The Annals of the Heechee
Author: Frederik Pohl
I ended up getting through this one pretty quickly, and I think the book benefited by reading it in fewer sittings. The final book of the Heechee series takes place a few decades after the previous one and the major difference is that the main character is already dead at the start of this one. However, this being science fiction in the future, that’s no problem for our protagonist and he now lives in cyberspace along with many other people who have uploaded their consciousness to continue his marriage and adventures.
Pohl touches on a few of the issues this sort of life would have throughout the book. Primarily, the individuals who live through computers rarely interact with “meat people” (aka normal people) due to how much time passes in gigaspace between every word a meat person says. Property rights are also somewhat confused now, and for individuals married to a meat person but living in cyberspace, the meat person will often create a doppelganger of his or herself to live in cyberspace while the meat version is out in the real world.
That’s the backdrop for the world as Robinette Broadhead and his gang of real people, cyberpeople and computer programs try to solve the problem of the “foe” or the “assassins” who are rearranging the universe to allow beings of energy to thrive instead of the current matter based people. The humans and Heechee are working together on this issue, and that includes digital humans as well. The supporting characters include three kids (two human, one heechee) who get drawn into first contact with the Foe, two former terrorists who escape from jail during a power outage, and just about every other major character from the prior books also makes a cameo.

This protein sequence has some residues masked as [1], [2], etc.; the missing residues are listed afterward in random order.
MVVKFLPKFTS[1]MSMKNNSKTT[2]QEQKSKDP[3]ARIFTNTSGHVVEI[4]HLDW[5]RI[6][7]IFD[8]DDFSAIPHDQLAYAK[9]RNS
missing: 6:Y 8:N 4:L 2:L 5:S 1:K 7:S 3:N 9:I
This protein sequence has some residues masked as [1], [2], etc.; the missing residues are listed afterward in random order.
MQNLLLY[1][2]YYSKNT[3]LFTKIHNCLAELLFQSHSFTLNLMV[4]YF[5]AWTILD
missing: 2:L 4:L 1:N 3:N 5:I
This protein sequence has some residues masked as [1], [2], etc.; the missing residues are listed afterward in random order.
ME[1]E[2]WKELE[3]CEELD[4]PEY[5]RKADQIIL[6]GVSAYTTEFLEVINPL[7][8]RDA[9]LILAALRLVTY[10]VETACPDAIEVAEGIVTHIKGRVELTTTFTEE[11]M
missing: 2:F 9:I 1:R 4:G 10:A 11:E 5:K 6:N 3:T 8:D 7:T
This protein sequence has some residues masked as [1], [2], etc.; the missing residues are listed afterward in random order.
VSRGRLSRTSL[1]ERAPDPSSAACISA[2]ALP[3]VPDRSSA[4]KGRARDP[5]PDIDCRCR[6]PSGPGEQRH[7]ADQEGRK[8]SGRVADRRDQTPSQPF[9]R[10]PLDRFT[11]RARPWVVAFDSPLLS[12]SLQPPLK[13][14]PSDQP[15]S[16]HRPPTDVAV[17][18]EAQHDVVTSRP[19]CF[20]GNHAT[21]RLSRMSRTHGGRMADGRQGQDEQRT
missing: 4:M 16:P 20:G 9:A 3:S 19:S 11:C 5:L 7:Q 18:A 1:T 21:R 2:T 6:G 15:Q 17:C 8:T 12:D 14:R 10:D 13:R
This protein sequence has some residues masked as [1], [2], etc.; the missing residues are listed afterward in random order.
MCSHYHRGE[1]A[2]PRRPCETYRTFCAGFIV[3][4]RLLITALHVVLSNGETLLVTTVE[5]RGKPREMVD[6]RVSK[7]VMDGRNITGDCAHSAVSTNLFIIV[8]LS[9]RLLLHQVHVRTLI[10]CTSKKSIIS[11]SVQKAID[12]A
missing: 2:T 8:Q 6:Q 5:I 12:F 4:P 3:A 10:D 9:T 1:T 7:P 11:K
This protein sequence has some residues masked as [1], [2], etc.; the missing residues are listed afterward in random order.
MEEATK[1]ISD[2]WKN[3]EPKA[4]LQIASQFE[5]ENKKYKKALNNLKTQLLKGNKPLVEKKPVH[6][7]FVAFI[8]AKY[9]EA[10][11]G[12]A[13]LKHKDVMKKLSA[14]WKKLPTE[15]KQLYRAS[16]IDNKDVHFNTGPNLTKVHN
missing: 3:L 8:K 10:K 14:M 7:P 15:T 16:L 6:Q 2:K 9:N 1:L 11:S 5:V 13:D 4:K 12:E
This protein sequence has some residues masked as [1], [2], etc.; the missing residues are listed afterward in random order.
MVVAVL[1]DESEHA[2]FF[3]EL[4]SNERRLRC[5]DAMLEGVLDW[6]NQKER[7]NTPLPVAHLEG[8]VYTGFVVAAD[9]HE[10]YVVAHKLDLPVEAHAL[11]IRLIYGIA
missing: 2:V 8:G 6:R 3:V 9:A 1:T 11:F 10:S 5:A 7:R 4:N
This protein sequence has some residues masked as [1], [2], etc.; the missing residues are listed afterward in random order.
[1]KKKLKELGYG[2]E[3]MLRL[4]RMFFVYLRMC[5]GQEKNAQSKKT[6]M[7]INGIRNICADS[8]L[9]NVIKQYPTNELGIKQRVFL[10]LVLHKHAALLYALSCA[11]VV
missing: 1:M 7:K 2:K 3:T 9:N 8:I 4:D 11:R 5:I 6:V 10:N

One thing that really set this book apart from the prior books was the extensive science. This book spends a ton of time on explaining big time scientific concepts in layman’s terms. I actually really enjoyed these parts, and learned a lot about both the Big Bang and 9 dimensional geometry. The supporting characters were also a bit less annoying than in prior books, or if they were the same level of annoying they were utilized less. The language Pohl uses in the book, as well as the motivations of Heimat, one of the terrorists also made this book feel a bit more adult than the prior installments.
Per Wikipedia and Goodreads there’re a few other short stories and/or novellas tied into the Heechee universe, but as a conclusion to the series this was just fine. I’m not likely to hunt down the other material, but if I were to stumble across them at a used book store I’d probably pick them up. Although this is probably Pohl’s most famous work, out of the other books I’ve read by him I’d put <i>Man Plus</i> and <i>The Other End of Time</i> as my favorites. The former because it was a well written, quick story and the latter because it made me feel a lot better about life after death.